[Philip Coulter is a documentary producer for CBC radio's Ideas who has worked on programs about everything from the fall of Yugoslavia to the detainees at Guantanamo, and from the medieval Knights to the novels of James Joyce. He also produces the annual Massey Lectures series for Ideas.]

The tumult we’re seeing in Ukraine isn’t simply a recent tension over Crimea. Its roots go back to the defining event of Ukraine’s modern history: the Holodomor or "hunger-extermination" of the 1930s, in which as many as eight million people died.

Ukraine in 1932 was a satellite of the Soviet Union that had long been struggling to find its place as an independent republic in the USSR. In that year and the one following, Joseph Stalin closed the borders and seized almost all the harvest, leaving little for Ukrainians themselves.

After the Holodomor that left so many millions dead, opposition to Moscow was crushed. But the push-back against the Soviets flared a number of times over the following decades: in 1954, 1972, 1988, in 1991 after the collapse of the Soviet Union, and again in 2004 with the Orange Revolution against a corrupt and eastward-looking government.

'I consider this struggle against the lie to be the main thing in my life.'- Roman Krutsyk, curator, Museum of the Soviet Occupation

Four years ago, I did a radio documentary series for CBC Radio’s Ideas called “The Great Hunger.” Part of that series was devoted entirely to Ukraine – to which I travelled looking for the traces and legacy of the Holodomor.

There were a few survivors, old people in their nineties with sharp memories of bodies in the streets and Soviet soldiers searching for hidden food.

Katerina Shlionchyk was one who remembered the dreadful time. "First my grandparents, then the smallest children - the one-year old, the two- and three- and five-year-old - they all died, one by one over three days."

I found the Museum of the Soviet Occupation and its passionate curator, Roman Krutsyk, devoted to righting what he sees as the untruths of the Soviet era. 

"This museum is the main thing in my life", he says, "I consider this struggle against the lie to be the main thing in my life."

And I also found a profoundly spiritual understanding of the Holodomor among many Ukrainians.

Starvation in Kharkiv

Women walk past the bodies of people who have died of starvation in Kharkiv in 1933. (Courtesy Harvard University)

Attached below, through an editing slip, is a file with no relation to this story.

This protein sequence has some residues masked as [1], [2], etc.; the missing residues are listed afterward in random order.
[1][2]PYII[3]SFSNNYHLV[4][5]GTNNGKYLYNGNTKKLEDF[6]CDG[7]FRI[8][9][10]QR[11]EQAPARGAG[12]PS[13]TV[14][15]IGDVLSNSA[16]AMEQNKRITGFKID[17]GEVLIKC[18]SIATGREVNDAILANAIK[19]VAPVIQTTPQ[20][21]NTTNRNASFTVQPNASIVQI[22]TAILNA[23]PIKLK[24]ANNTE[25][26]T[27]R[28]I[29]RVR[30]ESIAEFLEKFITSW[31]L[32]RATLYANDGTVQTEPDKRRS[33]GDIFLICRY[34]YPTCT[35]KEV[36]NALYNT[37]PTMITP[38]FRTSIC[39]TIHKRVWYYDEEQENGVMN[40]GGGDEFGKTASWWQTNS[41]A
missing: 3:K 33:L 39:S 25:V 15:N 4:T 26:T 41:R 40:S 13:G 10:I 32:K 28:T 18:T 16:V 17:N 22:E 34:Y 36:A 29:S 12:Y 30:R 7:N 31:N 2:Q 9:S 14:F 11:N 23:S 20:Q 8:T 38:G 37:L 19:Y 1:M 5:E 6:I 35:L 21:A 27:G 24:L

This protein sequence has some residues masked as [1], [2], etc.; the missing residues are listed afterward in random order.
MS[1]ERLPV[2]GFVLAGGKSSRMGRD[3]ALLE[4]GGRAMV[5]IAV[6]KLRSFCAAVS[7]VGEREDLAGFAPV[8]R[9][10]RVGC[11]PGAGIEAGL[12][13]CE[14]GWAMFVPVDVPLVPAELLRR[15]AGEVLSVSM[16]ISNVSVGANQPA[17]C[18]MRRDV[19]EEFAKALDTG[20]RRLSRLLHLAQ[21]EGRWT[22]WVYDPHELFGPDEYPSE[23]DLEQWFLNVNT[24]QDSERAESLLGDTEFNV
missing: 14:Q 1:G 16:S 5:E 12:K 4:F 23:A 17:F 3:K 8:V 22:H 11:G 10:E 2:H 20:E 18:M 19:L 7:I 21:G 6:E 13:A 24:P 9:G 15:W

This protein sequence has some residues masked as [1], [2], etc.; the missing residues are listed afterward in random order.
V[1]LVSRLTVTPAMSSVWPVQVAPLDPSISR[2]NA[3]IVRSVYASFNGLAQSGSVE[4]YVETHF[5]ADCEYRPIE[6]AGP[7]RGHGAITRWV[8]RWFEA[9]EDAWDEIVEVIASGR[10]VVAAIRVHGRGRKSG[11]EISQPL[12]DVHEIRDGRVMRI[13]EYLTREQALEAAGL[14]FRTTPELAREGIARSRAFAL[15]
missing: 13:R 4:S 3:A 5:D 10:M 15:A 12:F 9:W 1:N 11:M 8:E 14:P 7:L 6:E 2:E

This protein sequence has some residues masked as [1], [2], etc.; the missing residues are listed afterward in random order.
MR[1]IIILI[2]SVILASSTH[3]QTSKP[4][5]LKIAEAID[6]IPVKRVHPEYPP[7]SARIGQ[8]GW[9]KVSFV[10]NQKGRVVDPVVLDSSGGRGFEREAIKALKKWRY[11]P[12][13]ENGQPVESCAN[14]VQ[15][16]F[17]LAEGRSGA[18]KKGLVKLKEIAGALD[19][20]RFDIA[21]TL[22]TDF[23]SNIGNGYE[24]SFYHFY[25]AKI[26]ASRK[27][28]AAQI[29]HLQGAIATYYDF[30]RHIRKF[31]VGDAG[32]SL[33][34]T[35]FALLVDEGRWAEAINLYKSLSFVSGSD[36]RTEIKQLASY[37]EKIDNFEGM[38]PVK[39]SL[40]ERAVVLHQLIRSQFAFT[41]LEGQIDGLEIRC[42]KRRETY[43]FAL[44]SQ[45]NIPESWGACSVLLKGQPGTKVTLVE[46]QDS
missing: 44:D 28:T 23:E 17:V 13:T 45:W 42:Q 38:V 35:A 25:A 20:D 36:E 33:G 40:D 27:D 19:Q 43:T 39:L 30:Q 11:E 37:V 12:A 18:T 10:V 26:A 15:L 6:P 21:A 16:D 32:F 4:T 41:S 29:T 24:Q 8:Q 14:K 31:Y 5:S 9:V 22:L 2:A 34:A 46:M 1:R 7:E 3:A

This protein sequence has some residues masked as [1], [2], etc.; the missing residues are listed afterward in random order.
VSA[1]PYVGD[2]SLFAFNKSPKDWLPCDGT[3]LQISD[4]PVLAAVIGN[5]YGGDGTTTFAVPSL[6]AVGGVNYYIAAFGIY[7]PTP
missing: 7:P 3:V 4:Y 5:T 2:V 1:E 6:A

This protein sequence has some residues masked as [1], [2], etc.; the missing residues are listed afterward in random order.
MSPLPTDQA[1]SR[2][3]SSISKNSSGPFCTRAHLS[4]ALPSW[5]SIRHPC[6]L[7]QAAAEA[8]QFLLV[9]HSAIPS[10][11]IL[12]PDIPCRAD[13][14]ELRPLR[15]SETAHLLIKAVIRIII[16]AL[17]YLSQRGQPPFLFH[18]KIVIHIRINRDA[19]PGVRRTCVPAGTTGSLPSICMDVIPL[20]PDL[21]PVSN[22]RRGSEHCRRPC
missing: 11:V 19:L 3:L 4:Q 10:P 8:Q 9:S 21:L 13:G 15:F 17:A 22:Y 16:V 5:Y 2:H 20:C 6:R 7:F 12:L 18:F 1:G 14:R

At the National University, for example, I discovered Valentina Borysenko's monumental project to create an oral history of the Holodomor featuring interviews with every known living survivor.

"As an anthropologist," she says, "I believe that the dead still take care of those who live, and those who died during the Holodomor didn't have a candle lit for their souls. So what we have to do is light a candle and keep it in our hearts so that their souls may rest."

In light of the recent tensions building in Ukraine, I’ve updated the Ideas program with new interviews. I thought it was important to see how the Soviet occupation and the Holodomor led not only to the Ukraine I saw a few years ago, but also to the events of today.

I located my former translator, journalist Roman Horbyk, who is surprised by the level of pro-Ukraine sentiment in more Russia-oriented cities: "It's something we hadn't really seen in 2004, the Orange Revolution, so I think that makes a real difference."

And there was Ostap Kryvdyk, whom some called the "commandant of Maidan" – who is now an advisor to the Committee for National Defense. Speaking of those protestors who died in Maidan Square, he says "this big tragedy is a uniting moment for us, and it's a guarantee of reforms. This heavenly unit of self-defense will always be with us."

From the countless deaths of the Holodomor to the protests in Maidan Square, it’s a very short line.

[Listen to the full documentary, The Great Hunger, on the Ideas website or in the audio link at the top-left of this page.]